As the cold weather hits, I start to think about autumn food, and tweak my go-to dishes accordingly.
The basic tomato sauce is probably the cornerstone of my cookery empire. I base innumerable meals on it, and the surplus is dead handy to liven up midweek “can’t be arsed” pasta meals. But it varies with the seasons. The spring and summer sauce is a light and lively affair, bright with fresh herbs, quick to put together. I’ve even made a no-cook version that’s closer to a salsa. Sloshed over a steaming bowl of spaghetti on a warm evening with plenty of bread to soak up the juices, this can be a winner.
The autumn and winter sauce is a different beast. Slow-cooked, warming and earthy, the base for a ragu or a sausage casserole. Something to linger over, both when cooking and eating.
I start with the usual suspects. Onion (usually red), garlic, celery and bacon. Chop em up finely, using the lessons you learned at the Ludlow Food Festival at your knife-use course. Use a rocking, pushing motion to glide the sharp, sharp blade through the veg. Get distracted at just the wrong moment and open a flap in your thumb. Swear. Get TLC to kiss your owie, and get on with it before the blood soaks through the dressing.
Sweat off the bacon in a little oil (I use a decent English rapeseed oil for everyday use) and add the onion and celery once it takes on a bit of colour and gives out a little fat. Leave it for a good fifteen minutes over a low heat to get acquainted.
Meanwhile, chop up a few mushrooms (chestnuts would be good, but use what you’ve got) and if you can, some porcinis that have been soaking in a little hot water. I probably should have told you about those sooner. Sorry. It’s the blood loss making me a bit woozy. Anyway. Porcinis. Soak them for 20 minutes, then drain and chop them, hanging onto the dark brown broth they’ve left behind.
By now, your veg and bacon should be golden and smelling glorious. Tip them into a bowl, add a little more oil to the pan, and gently cook the mushrooms and garlic. Throw in some dried herbs at this point. Oregano, thyme, maybe a bay leaf. Be heavy-handed.
Once the garlic has softened and the mushrooms have taken on a little colour, return the bacon/onion/celery to the pan, and introduce everyone. It’s not a party without alcohol, so throw in a glass of red wine. Have one yourself. What the hell, it’ll take your mind off your poor throbbing thumb.
Let this bubble away until the wine has reduced to a red smear at the bottom of the pan, and then add a tin of tomatoes. Fresh will work, but I think you’ll lose a little of the deep autumn flavour. There’s something unquantifiable about tinned toms that’s just a bit more appropriate for this sauce. Plus, you don’t have to skin and seed anything.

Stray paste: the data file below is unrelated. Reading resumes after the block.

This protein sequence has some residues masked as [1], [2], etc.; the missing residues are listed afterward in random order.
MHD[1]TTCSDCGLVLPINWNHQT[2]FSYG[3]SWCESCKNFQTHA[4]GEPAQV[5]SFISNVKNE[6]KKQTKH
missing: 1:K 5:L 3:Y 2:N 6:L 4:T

The tin will have plenty of flavour left after you upend it into the pan. Don’t waste it. Sloosh the mushroom stock that you didn’t throw away into the can, and throw the lot in. There. Cookery and sorting out your recycling in one easy step.
That’s about it. Taste and season (bear in mind you’ll be getting salt off the bacon, so easy on the Maldon, cowboy) and let it cook slowly until it goes thick and glossy. About half an hour, give or take.
This went over meatballs and little cubes of roasted potatoes yesterday, with enough left over for later contemplation in the week. To be honest, it’ll go with just about anything that needs a rich, robust tomato sauce. You could even use it as a relish or dip. I’ve blitzed it and used it on a pizza base. It’s incredibly useful.
And eminently tweakable. Leave out the bacon, or replace it with pancetta or chorizo. Add carrots, peppers, maybe some courgettes and aubergine for something a bit more ratatouille-y. Some chili would be nice. Perhaps some cumin and coriander, added to the onion at the start of things for more of a Middle eastern vibe. Slosh it over burgers, sausages, a baked potato, monkfish…
Come the spring, you’ll be jonesing for something lighter and fresher. But as the damp and cold rolls in, you’ll need a sauce like this to help you hold the line. It’s so good, it’ll even help you forget about the wound you’ve gouged in your thumb.
(Image via Tomato Casual, who also have a great cold-weather tomato sauce.)